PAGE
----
public String home() {
        return "index";
    }
 
}

The above controller simply directs requests to the root resource to index.html. All thymeleaf templates are found in src/main/resources. This particular template is located in src/main/resources/web-server/templates.

WebArithmeticController.java

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package com.javacodegeeks.example.web;
 
import java.util.logging.Logger;
 
import org.springframework.beans.factory.annotation.Autowired;
import org.springframework.stereotype.Controller;
import org.springframework.ui.Model;
import org.springframework.web.bind.annotation.RequestMapping;
import org.springframework.web.bind.annotation.RequestParam;
 
@Controller
public class WebArithmeticController {
    @Autowired
    protected WebAdditionService additionService;
 
    @Autowired
    protected WebSubtractionService subtractionService;
 
    protected Logger logger = Logger.getLogger(WebArithmeticController.class
            .getName());
 
    public WebArithmeticController(WebAdditionService additionService, WebSubtractionService subtractionService) {
        this.additionService = additionService;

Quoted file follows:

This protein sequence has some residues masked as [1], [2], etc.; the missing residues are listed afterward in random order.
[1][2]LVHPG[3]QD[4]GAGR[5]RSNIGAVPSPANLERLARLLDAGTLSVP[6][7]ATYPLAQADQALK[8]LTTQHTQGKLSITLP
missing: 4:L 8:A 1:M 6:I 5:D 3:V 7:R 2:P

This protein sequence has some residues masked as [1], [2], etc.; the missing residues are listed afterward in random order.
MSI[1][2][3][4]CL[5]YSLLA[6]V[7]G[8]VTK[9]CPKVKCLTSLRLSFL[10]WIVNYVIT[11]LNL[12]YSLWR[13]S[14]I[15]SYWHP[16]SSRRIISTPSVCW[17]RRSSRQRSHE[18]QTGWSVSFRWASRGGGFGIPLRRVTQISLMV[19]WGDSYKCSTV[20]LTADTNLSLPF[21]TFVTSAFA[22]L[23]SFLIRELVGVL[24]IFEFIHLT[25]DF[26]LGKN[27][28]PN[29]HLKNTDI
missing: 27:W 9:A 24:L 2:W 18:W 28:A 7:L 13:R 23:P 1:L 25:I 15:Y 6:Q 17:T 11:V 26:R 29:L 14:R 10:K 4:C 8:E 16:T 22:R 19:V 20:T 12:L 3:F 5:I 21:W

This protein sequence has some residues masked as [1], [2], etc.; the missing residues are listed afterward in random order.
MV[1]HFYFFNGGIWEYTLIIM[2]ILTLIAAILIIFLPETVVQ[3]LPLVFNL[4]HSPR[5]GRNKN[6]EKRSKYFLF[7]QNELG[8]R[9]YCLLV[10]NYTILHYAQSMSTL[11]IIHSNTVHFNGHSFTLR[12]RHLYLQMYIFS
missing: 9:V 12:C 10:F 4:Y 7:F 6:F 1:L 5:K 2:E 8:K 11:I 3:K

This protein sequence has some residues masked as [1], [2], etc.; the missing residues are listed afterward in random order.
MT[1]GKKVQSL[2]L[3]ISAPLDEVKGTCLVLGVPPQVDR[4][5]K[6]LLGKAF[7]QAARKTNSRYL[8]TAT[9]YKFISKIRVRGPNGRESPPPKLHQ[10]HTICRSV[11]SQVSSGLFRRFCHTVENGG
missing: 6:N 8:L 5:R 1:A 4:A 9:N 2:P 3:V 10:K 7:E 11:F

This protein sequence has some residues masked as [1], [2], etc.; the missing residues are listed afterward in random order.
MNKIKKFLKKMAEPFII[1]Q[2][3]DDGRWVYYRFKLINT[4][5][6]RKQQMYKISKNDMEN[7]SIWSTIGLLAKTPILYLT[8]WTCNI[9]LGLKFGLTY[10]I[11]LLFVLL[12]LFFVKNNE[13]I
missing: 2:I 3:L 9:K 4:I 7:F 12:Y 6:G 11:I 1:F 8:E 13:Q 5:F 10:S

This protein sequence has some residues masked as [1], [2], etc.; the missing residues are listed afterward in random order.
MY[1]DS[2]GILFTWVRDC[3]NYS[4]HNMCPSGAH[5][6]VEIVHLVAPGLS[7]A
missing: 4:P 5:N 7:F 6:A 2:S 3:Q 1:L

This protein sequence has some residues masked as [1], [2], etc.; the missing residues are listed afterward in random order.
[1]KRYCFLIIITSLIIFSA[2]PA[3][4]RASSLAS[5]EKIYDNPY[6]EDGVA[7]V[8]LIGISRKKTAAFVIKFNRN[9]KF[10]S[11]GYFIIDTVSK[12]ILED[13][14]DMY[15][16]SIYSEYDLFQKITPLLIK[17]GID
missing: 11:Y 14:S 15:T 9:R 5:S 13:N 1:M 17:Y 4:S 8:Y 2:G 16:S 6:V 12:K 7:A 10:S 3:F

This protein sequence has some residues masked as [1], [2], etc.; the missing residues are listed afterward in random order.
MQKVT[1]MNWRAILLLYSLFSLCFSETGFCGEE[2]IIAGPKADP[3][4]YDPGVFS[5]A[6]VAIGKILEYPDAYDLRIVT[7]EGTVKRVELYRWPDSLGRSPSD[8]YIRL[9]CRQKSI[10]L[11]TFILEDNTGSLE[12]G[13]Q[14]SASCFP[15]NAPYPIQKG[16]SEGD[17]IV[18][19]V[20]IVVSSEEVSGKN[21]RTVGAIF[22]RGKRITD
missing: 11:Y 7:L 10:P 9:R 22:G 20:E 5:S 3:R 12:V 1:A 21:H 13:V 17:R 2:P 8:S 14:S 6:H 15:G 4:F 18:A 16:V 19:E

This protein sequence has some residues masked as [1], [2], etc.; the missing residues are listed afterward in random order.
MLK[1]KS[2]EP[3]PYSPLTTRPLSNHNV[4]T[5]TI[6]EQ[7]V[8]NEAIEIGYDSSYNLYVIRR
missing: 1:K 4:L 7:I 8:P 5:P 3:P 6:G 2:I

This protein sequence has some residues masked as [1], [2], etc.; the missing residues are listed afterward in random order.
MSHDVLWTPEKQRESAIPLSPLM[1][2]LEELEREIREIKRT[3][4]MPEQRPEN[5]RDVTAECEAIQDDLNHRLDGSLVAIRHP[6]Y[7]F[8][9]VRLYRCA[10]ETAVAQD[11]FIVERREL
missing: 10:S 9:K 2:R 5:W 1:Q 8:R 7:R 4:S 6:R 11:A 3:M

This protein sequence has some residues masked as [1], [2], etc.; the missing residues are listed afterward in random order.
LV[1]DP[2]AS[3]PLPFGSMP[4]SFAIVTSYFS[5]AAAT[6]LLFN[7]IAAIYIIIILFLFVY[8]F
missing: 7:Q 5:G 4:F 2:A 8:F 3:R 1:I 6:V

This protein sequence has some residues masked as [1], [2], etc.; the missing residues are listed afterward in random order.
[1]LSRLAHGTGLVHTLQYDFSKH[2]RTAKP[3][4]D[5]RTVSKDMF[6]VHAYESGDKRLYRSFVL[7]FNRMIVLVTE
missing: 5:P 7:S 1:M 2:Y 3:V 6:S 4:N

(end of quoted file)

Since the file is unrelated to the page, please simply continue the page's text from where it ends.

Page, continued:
this.subtractionService = subtractionService;
    }
 
    @RequestMapping("/add")
    public String doAdd(@RequestParam(defaultValue="0") String addend1,
            @RequestParam(defaultValue="0") String addend2,
            Model model) {
 
        String sum = additionService.add(addend1, addend2);
 
        logger.info("Sum: " + sum);
        model.addAttribute("json", sum);
 
        return "sum";
    }
 
    @RequestMapping("/subtract")
    public String doSubtract(@RequestParam(defaultValue="0") String minuend,
            @RequestParam(defaultValue="0") String subtrahend,
            Model model) {
 
        String difference = subtractionService.subtract(minuend, subtrahend);
 
        logger.info("Difference: " + difference);
        model.addAttribute("json", difference);
 
        return "difference";
    }
}

The doAdd method handles requests made on /add. It retrieves the parameters and passes it to the additionService object which was automatically injected by Spring. It then returns the sum.html template. The doSubtract method handles requests made on /subtract. It retrieves the parameters and passes it to the subtractionService object which was automatically injected by Spring. It then returns the difference.html template. The service classes are discussed in the next section.

8. What are Microservices?